The rites were performed for example at Temple Saidai-Ji in Okayama in January 6, 2010.

peanuts are also consecrated in this way.
shoofuku kigan mame (kiganmame) 招福祈願豆

Beans are also consecrated for the Setsubun festivities on February 2/3.


kome kona, kome no kona こめこな / 米の粉 rice flour
ground rice powder

The group "Food Action Nippon" is promoting the use of this, to increase the food self-sufficiency of Japan.
. . . Reference : FOOD ACTION NIPPON(フードアクションニッポン)
Flour is used for noodles, bread and cakes or mixed with wheat flour.
. . . CLICK here for Photos !


observance kigo for the New Year

hatsu kashigi 初炊ぎ (はつかしぎ) first cooking (of rice)
kashigizome 炊ぎ初(かしぎぞめ)
takizome 炊初(たきぞめ), takizome 焚初(たきぞめ)
wakameshi 若飯(わかめし)first cooked rice

hatsu kamado 初竈 (はつかまど)
first use of the hearth (fire)

Firsts things in the New Year


in the World Kigo Database

Fields, rice paddies (ta, hatake) Japan

God of the Rice Paddies (田の神 ta no kami) Japan

. . . . . fukidawara 蕗俵(ふきだわら)"butterbur barrels" as an offering to the God of the Fields

kometsuki 米搗き professional grain pounders

Nikkoo Goohan-Shiki 日光強飯式Gohanshiki.
Ceremony of eating large bowls of rice

Pounding Rice (mochi tsuki) Japan, Philippines
..... New Year's Rice Dumplings (toshi no mochi, kagamimochi, zoonimochi) and a few more
..... The Hare/Rabbit in the Moon

Raw fish, sashimi, sushi and .. rice balls (onigiri) Japan

..... Rice plants (ine) Japan. A list of kigo. New rice
(shinmai 新米 (しんまい))

Rice fields(tanbo, tanada) Japan. A list of kigo.

Rice cake offerings for the New Year (kagami mochi) Japan

Rice gruel (kayu) Japan. Porridge, congee in many kigo.

Rice wine (ricewine) sake, Japan Reiswein

Withered rice paddies (karita) Japan


25 komebitsu small wood bowl for rice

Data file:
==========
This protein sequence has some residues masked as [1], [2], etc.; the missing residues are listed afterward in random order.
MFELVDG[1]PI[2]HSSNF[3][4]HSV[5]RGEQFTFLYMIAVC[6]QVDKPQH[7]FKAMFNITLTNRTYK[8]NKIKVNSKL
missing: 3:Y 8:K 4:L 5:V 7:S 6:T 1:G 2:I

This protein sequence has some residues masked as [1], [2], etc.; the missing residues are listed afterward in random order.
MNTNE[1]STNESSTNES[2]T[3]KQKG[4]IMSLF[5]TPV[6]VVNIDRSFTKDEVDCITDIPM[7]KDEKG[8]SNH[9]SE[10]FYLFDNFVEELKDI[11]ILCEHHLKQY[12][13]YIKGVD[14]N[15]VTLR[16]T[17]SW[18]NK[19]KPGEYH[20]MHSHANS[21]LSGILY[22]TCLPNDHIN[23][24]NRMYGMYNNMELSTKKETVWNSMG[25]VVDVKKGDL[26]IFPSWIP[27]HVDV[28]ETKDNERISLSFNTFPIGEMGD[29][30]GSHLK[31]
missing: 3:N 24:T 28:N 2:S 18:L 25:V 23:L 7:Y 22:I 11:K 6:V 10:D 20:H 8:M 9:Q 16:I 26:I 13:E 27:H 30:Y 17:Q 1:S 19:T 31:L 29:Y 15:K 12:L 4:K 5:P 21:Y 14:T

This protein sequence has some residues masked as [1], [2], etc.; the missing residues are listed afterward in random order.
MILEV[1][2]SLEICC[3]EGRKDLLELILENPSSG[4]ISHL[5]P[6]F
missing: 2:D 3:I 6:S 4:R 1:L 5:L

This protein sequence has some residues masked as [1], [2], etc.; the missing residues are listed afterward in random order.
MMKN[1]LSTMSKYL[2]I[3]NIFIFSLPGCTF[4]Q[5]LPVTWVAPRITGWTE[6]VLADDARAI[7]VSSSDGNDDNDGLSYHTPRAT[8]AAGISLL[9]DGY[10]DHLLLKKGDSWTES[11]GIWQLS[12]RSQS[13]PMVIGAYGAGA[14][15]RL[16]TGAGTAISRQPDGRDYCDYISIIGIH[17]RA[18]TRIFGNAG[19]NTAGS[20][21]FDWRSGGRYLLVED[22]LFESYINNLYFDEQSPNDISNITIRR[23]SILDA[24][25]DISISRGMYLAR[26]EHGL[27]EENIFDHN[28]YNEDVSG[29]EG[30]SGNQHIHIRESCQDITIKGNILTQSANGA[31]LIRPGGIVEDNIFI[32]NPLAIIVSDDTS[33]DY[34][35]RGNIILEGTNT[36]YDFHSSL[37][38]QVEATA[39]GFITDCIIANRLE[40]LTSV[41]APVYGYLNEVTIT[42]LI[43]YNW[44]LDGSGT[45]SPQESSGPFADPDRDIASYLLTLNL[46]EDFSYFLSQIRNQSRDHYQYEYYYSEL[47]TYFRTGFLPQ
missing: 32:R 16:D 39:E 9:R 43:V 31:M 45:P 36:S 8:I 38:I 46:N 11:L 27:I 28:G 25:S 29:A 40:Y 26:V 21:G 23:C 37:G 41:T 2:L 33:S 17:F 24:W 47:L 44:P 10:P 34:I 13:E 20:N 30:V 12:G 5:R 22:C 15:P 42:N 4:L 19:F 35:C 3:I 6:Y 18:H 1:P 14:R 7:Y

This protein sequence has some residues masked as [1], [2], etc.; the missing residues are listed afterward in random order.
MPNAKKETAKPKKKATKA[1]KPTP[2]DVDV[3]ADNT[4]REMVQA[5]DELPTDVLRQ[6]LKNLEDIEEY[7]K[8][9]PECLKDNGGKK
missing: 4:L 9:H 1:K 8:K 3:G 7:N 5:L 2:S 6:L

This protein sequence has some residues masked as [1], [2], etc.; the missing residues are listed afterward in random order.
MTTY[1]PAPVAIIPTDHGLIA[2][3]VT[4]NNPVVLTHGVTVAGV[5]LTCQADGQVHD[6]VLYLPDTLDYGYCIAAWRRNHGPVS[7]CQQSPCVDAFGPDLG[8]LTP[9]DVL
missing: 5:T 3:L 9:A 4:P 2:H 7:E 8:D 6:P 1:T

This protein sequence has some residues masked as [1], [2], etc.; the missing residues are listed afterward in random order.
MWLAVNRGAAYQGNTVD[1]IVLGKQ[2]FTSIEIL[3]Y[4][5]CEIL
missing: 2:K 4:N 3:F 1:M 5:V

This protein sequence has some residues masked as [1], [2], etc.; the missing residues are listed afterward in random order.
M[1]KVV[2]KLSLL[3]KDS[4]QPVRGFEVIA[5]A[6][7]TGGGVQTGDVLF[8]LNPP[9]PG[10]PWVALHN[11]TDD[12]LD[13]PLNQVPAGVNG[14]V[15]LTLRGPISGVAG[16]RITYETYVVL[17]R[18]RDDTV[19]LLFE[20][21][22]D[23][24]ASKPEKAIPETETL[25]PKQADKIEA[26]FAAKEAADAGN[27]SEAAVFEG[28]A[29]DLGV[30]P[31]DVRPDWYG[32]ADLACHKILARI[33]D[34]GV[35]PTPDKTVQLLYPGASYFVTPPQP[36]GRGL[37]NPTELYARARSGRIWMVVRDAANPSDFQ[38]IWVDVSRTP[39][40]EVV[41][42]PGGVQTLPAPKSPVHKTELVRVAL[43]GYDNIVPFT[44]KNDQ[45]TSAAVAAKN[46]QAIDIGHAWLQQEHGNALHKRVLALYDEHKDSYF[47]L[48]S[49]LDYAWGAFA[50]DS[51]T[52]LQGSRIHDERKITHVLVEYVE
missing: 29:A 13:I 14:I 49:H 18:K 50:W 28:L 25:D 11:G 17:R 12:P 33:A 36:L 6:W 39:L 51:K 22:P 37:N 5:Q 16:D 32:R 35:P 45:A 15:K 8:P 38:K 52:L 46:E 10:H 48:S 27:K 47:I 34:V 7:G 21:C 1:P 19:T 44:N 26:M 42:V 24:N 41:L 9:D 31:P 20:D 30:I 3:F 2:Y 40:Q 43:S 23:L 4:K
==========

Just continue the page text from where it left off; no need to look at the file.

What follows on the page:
komebitsu 米びつ container to keep cooked rice for serving


CLICK for more photos

meshizaru 飯笊 (めしざる) basket for rice
..... meshikago 飯籠(めしかご)
Mostly of woven bamboo, which has some ability to keep the rice from getting bad in summer.
Before putting the rice in the basket, a towel is spread to prevent the rice grains from getting squeezed in the holes of the basket.
kigo for all summer

- quote
jikirou 食籠 jikiroo, jikiro
A lidded food container,
usually layered and lacquered with decorations of sunken gold *chinkin 沈金, carved lacquer *choushitsu 彫漆, mother-of-pearl inlay *raden 螺鈿, or metal leaf decoration, haku-e 箔絵, or sometimes of plain black lacquer, woven bamboo, or pottery. Round, quadrilateral hexagonal, octagonal and circular flower shapes are common.
Made in Yuan and Ming period China and in the Ryuukyuu 琉球 (now Okinawa prefecture), jikirou have been imported to Japan since the Kamakura period. They were later used as sweets containers at tea ceremonies.
A common type is the juubako 重箱 (tiered food box) usually covered with *makie 蒔絵 and consisting of two, three, five or more tiers to store cooked rice, stewed dished, fish, or raw vegetables separately. In the Edo period juubako were common at picnics, and used with sagejuu 提重 (a picnic box holding various food and beverage containers in a light and compact form). The upper classes had highly decorated lacquer boxes while the lower classes had plain wood or unadorned lacquered grounds.
- source : Jaanus

. kago 籠 / 篭 / かご basket, baskets of all kinds .


ohachi-ire 飯櫃入 (おはちいれ) container to keep the rice warm
(word used in Kanto)
hitsuire 櫃入れ(ひついれ)(word used in Kansai)
ohachibuton 飯櫃蒲団(おはちぶとん)quilt to cover it
ohachifugo 飯櫃畚(おはちふご)straw mat to cover it
A container made from straw with a lid. The rice containder with the cooked rice (komebitsu) was put it here to keep the rice warm for the next meal.
kigo for all winter

ohachi-ire shibuhikari to mo susuhikari to mo

warmer for cooked rice -
shines of incrustations
shines of soot

Takahama Kyoshi 高浜虚子


Dishes with mostly rice

Bibimba, Korean rice dish
Koreanisches Reisgericht

Chaahan, fried rice
gebratener Reis, chinesische Art

Schale Reis mit Beilagen und grünem Tee übergossen

Chikin raisu, chicken rice
Huhn auf Reis

Schale mit gekochtem Reis und Beilagen

Reiseintopf mit Fisch oder Hühnerfleisch
Italian food イタリアン料理 Spaghetti, Pizza, Pasta, Doria, Pesto

Gomoku gohan (kayaku gohan)
Reis mit aufgeletem Gemüse und Fischstücken